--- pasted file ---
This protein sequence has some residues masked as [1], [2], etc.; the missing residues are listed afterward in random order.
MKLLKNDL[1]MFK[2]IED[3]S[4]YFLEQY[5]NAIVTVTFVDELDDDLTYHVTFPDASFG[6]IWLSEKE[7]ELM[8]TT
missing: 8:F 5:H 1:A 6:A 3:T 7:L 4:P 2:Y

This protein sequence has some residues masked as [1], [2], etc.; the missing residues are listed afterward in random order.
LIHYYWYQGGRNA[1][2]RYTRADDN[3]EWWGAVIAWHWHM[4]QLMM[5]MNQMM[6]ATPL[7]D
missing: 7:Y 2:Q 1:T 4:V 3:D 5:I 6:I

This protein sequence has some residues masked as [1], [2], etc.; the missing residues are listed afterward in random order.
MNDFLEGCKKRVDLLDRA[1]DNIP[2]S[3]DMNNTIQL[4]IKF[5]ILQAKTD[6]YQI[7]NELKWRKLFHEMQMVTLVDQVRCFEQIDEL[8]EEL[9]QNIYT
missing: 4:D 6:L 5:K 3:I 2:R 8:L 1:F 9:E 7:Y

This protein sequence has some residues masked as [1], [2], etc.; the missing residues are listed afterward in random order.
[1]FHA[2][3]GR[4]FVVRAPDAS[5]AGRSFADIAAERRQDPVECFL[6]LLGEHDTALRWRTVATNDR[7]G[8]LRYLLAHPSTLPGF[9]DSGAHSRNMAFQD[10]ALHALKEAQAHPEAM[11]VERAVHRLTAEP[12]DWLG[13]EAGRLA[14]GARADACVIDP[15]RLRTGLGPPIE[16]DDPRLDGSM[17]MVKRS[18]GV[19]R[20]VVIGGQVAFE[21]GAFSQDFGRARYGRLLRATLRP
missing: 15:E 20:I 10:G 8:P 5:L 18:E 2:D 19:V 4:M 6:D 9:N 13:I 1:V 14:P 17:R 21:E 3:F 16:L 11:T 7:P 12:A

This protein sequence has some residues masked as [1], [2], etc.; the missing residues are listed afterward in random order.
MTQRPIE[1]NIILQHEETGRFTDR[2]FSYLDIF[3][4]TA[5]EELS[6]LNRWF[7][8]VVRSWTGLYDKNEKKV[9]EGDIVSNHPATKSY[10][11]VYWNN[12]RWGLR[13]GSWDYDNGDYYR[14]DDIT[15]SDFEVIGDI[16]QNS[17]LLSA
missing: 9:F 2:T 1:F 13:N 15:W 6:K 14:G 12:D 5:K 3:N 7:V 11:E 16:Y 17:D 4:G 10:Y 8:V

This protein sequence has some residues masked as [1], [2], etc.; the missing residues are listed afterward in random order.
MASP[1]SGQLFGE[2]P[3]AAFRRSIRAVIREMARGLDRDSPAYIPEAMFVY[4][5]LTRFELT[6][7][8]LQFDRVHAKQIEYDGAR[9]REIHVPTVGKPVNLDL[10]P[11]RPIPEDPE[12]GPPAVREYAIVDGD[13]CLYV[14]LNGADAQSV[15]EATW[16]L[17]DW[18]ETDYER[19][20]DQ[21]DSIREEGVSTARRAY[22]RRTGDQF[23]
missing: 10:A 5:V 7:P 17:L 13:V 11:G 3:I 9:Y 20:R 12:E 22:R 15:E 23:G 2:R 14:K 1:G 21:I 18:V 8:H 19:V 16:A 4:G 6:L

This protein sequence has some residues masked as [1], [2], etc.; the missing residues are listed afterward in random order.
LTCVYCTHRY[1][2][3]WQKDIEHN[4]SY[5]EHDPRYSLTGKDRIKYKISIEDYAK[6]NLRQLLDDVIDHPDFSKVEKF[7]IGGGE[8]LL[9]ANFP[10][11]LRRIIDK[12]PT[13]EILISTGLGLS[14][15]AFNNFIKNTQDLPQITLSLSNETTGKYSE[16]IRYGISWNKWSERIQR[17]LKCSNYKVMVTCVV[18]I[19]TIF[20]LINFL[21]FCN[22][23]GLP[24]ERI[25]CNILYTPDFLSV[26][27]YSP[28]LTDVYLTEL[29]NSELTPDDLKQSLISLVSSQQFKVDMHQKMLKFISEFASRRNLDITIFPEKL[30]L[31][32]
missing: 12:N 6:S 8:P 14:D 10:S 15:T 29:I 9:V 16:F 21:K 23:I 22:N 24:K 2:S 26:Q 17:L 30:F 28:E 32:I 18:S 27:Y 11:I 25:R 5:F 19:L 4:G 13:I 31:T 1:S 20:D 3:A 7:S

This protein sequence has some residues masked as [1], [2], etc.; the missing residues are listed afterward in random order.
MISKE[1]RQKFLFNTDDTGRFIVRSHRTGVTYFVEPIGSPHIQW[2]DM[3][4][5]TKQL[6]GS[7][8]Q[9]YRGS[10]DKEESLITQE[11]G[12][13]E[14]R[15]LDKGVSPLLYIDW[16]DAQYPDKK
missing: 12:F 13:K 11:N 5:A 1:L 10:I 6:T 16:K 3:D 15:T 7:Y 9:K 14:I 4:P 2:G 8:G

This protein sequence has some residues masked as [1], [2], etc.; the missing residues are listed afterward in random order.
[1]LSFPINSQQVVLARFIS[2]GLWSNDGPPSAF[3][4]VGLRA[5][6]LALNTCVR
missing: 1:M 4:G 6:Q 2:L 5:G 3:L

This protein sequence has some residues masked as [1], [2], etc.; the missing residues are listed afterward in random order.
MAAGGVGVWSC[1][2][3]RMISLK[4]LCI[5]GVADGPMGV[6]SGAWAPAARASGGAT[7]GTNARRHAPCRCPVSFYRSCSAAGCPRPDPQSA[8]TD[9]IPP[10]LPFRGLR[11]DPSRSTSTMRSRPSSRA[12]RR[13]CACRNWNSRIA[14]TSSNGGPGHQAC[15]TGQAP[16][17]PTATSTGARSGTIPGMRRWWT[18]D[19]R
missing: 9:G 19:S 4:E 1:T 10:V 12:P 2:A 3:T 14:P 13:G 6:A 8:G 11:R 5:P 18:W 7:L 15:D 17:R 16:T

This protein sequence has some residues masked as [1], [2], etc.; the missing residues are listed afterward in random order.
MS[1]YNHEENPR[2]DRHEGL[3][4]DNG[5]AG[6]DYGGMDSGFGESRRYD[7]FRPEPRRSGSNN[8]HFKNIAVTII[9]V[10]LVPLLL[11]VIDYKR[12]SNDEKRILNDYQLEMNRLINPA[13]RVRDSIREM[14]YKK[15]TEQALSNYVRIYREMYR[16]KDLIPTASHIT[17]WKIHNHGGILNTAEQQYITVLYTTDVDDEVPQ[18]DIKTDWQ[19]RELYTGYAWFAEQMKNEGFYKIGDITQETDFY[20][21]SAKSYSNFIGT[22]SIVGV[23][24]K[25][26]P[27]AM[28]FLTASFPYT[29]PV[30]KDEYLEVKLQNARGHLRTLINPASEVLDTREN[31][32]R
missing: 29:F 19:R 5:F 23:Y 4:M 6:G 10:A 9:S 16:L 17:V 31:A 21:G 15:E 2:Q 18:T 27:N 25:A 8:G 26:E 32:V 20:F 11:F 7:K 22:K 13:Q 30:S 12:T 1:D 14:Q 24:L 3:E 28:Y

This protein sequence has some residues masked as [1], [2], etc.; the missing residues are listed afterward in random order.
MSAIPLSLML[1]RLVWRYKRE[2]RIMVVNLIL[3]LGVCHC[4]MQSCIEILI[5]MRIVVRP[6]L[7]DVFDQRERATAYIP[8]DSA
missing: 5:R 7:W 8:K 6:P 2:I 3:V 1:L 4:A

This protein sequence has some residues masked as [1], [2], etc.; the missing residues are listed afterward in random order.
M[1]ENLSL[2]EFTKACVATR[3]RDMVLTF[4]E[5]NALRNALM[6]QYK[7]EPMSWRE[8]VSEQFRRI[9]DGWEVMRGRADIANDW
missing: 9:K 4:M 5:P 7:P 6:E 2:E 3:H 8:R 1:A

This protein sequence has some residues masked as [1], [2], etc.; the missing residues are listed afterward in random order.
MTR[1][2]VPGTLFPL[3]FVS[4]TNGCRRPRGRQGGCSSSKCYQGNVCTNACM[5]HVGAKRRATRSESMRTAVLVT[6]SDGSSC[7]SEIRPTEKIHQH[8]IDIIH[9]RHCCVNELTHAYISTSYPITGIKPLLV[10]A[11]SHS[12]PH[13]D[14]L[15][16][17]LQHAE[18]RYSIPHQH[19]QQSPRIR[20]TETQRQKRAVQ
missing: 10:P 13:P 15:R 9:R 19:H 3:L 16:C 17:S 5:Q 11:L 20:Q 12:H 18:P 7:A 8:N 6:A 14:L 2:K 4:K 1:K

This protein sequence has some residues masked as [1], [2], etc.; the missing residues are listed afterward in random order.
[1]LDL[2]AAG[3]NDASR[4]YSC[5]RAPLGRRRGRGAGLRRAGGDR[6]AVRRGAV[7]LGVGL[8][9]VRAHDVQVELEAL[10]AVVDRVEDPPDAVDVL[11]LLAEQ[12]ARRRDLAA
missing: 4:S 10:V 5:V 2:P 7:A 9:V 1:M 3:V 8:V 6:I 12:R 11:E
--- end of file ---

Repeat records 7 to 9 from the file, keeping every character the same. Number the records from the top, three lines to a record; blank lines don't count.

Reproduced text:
This protein sequence has some residues masked as [1], [2], etc.; the missing residues are listed afterward in random order.
LTCVYCTHRY[1][2][3]WQKDIEHN[4]SY[5]EHDPRYSLTGKDRIKYKISIEDYAK[6]NLRQLLDDVIDHPDFSKVEKF[7]IGGGE[8]LL[9]ANFP[10][11]LRRIIDK[12]PT[13]EILISTGLGLS[14][15]AFNNFIKNTQDLPQITLSLSNETTGKYSE[16]IRYGISWNKWSERIQR[17]LKCSNYKVMVTCVV[18]I[19]TIF[20]LINFL[21]FCN[22][23]GLP[24]ERI[25]CNILYTPDFLSV[26][27]YSP[28]LTDVYLTEL[29]NSELTPDDLKQSLISLVSSQQFKVDMHQKMLKFISEFASRRNLDITIFPEKL[30]L[31][32]
missing: 12:N 6:S 8:P 14:D 10:S 15:T 29:I 9:V 16:F 21:K 23:I 22:N 24:K 2:S 26:Q 17:L 30:F 28:E 32:I 18:S 27:Y 11:I 25:R 5:F 19:L 4:G 13:I 31:T 1:S 20:D 3:A 7:S

This protein sequence has some residues masked as [1], [2], etc.; the missing residues are listed afterward in random order.
MISKE[1]RQKFLFNTDDTGRFIVRSHRTGVTYFVEPIGSPHIQW[2]DM[3][4][5]TKQL[6]GS[7][8]Q[9]YRGS[10]DKEESLITQE[11]G[12][13]E[14]R[15]LDKGVSPLLYIDW[16]DAQYPDKK
missing: 12:F 13:K 11:N 5:A 1:L 10:I 6:T 16:K 3:D 15:T 7:Y 9:K 14:I 4:P 2:G 8:G

This protein sequence has some residues masked as [1], [2], etc.; the missing residues are listed afterward in random order.
[1]LSFPINSQQVVLARFIS[2]GLWSNDGPPSAF[3][4]VGLRA[5][6]LALNTCVR
missing: 1:M 4:G 6:Q 2:L 5:G 3:L